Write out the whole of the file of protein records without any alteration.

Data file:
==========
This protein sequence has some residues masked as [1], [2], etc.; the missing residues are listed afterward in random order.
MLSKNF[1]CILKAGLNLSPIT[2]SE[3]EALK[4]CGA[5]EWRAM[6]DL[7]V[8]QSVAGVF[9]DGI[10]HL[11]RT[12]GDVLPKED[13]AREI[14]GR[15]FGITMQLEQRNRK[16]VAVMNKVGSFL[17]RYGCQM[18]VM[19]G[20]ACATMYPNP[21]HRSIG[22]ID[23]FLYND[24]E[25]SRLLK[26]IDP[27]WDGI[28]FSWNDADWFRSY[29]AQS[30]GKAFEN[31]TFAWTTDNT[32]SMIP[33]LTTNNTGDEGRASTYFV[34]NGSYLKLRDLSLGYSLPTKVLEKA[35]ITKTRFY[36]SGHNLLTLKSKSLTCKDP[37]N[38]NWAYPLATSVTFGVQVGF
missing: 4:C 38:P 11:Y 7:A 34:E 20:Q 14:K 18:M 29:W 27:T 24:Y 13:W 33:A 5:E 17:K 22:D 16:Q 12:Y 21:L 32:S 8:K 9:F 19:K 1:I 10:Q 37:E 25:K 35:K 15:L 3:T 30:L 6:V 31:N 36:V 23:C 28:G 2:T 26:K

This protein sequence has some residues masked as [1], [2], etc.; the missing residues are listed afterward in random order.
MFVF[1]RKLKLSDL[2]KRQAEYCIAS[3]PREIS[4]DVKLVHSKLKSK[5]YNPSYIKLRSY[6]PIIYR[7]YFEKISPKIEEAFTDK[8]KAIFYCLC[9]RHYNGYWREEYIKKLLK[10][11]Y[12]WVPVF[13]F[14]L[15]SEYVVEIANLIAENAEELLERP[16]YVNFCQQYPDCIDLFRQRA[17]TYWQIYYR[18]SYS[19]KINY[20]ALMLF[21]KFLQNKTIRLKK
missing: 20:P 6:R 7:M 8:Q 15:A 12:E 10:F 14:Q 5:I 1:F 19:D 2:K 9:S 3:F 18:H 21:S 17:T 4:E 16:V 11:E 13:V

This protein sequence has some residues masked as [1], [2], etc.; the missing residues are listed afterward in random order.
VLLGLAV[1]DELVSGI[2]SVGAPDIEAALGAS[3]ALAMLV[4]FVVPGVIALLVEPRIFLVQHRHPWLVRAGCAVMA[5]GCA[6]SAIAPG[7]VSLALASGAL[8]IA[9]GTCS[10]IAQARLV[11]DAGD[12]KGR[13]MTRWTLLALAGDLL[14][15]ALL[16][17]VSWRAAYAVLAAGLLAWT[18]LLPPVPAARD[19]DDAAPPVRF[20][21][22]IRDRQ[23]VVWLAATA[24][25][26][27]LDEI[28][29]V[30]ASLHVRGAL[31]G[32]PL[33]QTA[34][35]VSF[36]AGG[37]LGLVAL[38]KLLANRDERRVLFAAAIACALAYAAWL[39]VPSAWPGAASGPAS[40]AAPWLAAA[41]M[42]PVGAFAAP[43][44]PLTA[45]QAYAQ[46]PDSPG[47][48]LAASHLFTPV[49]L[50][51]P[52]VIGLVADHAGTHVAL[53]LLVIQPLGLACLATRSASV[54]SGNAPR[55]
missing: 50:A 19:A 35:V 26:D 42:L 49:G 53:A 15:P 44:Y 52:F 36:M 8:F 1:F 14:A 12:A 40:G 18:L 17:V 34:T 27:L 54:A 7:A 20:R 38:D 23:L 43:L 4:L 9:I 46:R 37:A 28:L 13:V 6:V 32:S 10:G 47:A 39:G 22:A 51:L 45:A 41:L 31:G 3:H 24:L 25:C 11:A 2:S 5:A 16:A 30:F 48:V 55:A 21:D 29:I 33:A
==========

This protein sequence has some residues masked as [1], [2], etc.; the missing residues are listed afterward in random order.
MLSKNF[1]CILKAGLNLSPIT[2]SE[3]EALK[4]CGA[5]EWRAM[6]DL[7]V[8]QSVAGVF[9]DGI[10]HL[11]RT[12]GDVLPKED[13]AREI[14]GR[15]FGITMQLEQRNRK[16]VAVMNKVGSFL[17]RYGCQM[18]VM[19]G[20]ACATMYPNP[21]HRSIG[22]ID[23]FLYND[24]E[25]SRLLK[26]IDP[27]WDGI[28]FSWNDADWFRSY[29]AQS[30]GKAFEN[31]TFAWTTDNT[32]SMIP[33]LTTNNTGDEGRASTYFV[34]NGSYLKLRDLSLGYSLPTKVLEKA[35]ITKTRFY[36]SGHNLLTLKSKSLTCKDP[37]N[38]NWAYPLATSVTFGVQVGF
missing: 4:C 38:P 11:Y 7:A 34:E 20:Q 14:K 18:M 29:W 27:T 24:Y 13:W 33:A 5:E 17:K 22:D 16:Q 12:Y 21:L 32:S 8:K 9:F 19:K 1:I 10:Q 37:E 25:K 35:K 15:L 3:T 30:L 6:V 31:N 36:V 23:C 28:G 2:T 26:K

This protein sequence has some residues masked as [1], [2], etc.; the missing residues are listed afterward in random order.
MFVF[1]RKLKLSDL[2]KRQAEYCIAS[3]PREIS[4]DVKLVHSKLKSK[5]YNPSYIKLRSY[6]PIIYR[7]YFEKISPKIEEAFTDK[8]KAIFYCLC[9]RHYNGYWREEYIKKLLK[10][11]Y[12]WVPVF[13]F[14]L[15]SEYVVEIANLIAENAEELLERP[16]YVNFCQQYPDCIDLFRQRA[17]TYWQIYYR[18]SYS[19]KINY[20]ALMLF[21]KFLQNKTIRLKK
missing: 20:P 6:R 7:M 8:Q 15:A 12:E 10:F 14:Q 5:I 1:F 19:D 2:K 9:S 3:F 18:H 21:S 17:T 4:E 16:V 11:E 13:V

This protein sequence has some residues masked as [1], [2], etc.; the missing residues are listed afterward in random order.
VLLGLAV[1]DELVSGI[2]SVGAPDIEAALGAS[3]ALAMLV[4]FVVPGVIALLVEPRIFLVQHRHPWLVRAGCAVMA[5]GCA[6]SAIAPG[7]VSLALASGAL[8]IA[9]GTCS[10]IAQARLV[11]DAGD[12]KGR[13]MTRWTLLALAGDLL[14][15]ALL[16][17]VSWRAAYAVLAAGLLAWT[18]LLPPVPAARD[19]DDAAPPVRF[20][21][22]IRDRQ[23]VVWLAATA[24][25][26][27]LDEI[28][29]V[30]ASLHVRGAL[31]G[32]PL[33]QTA[34][35]VSF[36]AGG[37]LGLVAL[38]KLLANRDERRVLFAAAIACALAYAAWL[39]VPSAWPGAASGPAS[40]AAPWLAAA[41]M[42]PVGAFAAP[43][44]PLTA[45]QAYAQ[46]PDSPG[47][48]LAASHLFTPV[49]L[50][51]P[52]VIGLVADHAGTHVAL[53]LLVIQPLGLACLATRSASV[54]SGNAPR[55]
missing: 50:A 19:A 35:V 26:D 42:L 49:G 53:A 15:P 44:Y 52:F 36:M 8:F 1:F 14:A 12:A 40:G 18:L 17:V 34:T 27:L 54:A 7:A 20:R 38:D 23:L 43:L 4:L 9:I 46:R 37:A 28:L 13:V 6:V 32:S 10:G 47:A 39:G 22:A 51:L 45:A 41:L 31:G 3:H 24:L 25:C 11:A 2:S 5:A 16:A 30:F 48:V 55:A 21:D 29:I 33:A